But Forrest’s father didn’t want to expand the business and Forrest, fresh home from Yale University, did. So he sold his share in the business back to Dad and moved to Europe. That’s where he took up with other candy makers.
It’s also where he first spotted the breakthrough that would help change the chocolate business, the course of World War II, and millions of kids’ birthday parties — and indirectly, the advertising industry.
It was a tiny pellet of chocolate, wrapped in a candy shell, found in the field kits of soldiers fighting the Spanish Civil War. The chocolate gave them quick energy, the shell kept it from melting under harsh conditions.
We know it now, of course, as the M&M.
Forrest took it back to the States and patented his own formula for the candy in 1941. Within a year, the U.S. was committed to World War II. And not long after, M&Ms made their way into soldiers’ field rations. When the soldiers came home, the candies were a hit with the general public.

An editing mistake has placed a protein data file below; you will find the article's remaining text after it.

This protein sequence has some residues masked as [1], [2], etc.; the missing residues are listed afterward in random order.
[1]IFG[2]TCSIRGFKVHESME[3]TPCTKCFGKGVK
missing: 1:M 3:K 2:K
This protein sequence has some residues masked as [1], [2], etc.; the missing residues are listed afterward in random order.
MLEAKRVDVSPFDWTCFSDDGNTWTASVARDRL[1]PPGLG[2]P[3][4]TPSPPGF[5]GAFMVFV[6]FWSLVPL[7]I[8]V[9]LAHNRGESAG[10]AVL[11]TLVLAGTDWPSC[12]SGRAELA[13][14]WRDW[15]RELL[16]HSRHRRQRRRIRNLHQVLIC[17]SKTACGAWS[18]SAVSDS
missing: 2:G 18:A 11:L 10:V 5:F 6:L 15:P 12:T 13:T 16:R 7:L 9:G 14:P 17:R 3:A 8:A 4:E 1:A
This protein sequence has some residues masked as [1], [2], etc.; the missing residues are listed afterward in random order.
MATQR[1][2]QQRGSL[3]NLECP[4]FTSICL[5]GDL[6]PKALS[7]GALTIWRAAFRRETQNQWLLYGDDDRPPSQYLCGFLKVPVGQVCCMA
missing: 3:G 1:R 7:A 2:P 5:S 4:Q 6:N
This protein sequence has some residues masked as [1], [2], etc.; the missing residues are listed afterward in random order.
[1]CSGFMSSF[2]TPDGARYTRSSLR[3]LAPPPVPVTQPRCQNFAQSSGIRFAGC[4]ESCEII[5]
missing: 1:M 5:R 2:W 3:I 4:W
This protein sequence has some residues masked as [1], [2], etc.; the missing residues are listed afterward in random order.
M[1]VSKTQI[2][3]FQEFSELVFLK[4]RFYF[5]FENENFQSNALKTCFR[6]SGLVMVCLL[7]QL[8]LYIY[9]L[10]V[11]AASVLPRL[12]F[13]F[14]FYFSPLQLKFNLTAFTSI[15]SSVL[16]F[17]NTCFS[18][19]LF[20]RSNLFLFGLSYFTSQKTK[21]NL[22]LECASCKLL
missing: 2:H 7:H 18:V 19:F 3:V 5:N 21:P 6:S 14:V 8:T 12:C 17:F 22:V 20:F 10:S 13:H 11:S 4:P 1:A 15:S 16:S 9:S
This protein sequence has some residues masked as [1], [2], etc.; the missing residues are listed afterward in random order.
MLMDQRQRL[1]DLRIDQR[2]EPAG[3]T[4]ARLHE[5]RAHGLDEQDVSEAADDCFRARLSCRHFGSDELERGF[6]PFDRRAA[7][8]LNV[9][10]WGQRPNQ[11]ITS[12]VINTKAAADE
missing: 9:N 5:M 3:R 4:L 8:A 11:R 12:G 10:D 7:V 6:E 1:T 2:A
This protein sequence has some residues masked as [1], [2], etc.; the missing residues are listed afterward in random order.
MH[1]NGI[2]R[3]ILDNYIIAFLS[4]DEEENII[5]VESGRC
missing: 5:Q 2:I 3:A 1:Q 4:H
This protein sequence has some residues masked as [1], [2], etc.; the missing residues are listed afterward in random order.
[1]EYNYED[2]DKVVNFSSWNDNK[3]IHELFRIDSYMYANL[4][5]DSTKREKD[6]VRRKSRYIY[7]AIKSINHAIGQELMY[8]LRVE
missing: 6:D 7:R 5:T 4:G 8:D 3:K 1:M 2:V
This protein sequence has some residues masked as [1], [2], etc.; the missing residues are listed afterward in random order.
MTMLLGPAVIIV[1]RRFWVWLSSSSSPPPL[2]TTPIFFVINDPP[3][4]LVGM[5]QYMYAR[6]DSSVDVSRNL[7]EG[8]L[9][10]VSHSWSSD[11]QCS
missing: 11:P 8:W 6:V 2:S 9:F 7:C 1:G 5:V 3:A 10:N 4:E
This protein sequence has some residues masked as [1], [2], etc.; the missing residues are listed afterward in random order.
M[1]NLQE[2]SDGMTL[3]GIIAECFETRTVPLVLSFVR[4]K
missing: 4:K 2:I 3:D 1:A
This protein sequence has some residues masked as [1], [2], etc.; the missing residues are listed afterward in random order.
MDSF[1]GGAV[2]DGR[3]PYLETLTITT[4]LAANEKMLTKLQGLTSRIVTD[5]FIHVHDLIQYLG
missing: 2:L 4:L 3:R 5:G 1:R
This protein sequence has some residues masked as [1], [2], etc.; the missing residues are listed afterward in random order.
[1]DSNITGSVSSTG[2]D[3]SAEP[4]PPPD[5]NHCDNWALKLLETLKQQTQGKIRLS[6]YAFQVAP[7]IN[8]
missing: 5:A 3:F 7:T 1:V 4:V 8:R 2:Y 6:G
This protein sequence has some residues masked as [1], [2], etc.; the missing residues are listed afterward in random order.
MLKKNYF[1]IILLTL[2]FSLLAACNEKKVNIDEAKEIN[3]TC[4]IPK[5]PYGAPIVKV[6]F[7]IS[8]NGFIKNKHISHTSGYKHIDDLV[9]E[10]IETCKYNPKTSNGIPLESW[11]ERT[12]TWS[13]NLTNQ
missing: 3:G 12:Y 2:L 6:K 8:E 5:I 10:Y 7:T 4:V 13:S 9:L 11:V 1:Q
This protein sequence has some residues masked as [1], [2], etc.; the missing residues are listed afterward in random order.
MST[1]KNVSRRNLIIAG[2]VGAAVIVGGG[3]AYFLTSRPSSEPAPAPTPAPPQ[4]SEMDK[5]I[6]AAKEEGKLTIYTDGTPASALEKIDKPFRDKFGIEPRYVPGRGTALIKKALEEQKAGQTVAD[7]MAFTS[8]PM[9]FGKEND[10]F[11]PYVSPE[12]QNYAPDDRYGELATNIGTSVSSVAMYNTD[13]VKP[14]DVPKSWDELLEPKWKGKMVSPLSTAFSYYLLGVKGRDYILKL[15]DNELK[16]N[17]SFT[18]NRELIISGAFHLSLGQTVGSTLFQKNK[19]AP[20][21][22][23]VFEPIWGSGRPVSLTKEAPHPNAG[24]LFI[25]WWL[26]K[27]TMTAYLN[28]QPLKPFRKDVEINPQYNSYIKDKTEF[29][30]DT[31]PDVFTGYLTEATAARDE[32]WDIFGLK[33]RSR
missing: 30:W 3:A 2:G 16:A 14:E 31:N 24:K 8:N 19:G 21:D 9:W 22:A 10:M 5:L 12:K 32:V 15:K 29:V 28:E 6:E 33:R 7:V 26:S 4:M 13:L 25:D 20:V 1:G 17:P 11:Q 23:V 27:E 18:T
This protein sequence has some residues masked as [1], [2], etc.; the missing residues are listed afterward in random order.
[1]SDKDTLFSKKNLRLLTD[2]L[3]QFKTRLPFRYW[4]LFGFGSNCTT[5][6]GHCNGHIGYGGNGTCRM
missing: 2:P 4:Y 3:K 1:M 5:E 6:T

But sales were about to get even bigger.
Forrest realized that television — making it’s way into the mainstream at that time — was the next place he wanted to go to sell M&Ms. He hired a copywriter named Rosser Reeves to do it. It turned out to be another groundbreaking move.
Reeves, at the time, was already a success. He was both copy chief and vice president of his agency in New York. But when he sat down with Forrest Mars to talk candy, he listened and took notes like a first-year copywriter.
“He was the one who said it,” claimed Reeves in the version we’ve heard told. “He told me the whole history and then I pressed him and he said, ‘Well, the thing is they only melt in your mouth, but they don’t melt in your hands.'”
That was all Reeves needed.
Within four years, Mars was selling one million pounds of M&Ms per week. M&Ms have since gone on Space Shuttle flights with astronauts. They’ve been the official candy of the Olympics. And according to Business Week, they’re the best-selling candy in the world.
Mars died at ate 95 in 1999, with a $4 billion fortune. And his candy company takes in over $20 billion per year, with 30,000 employees worldwide.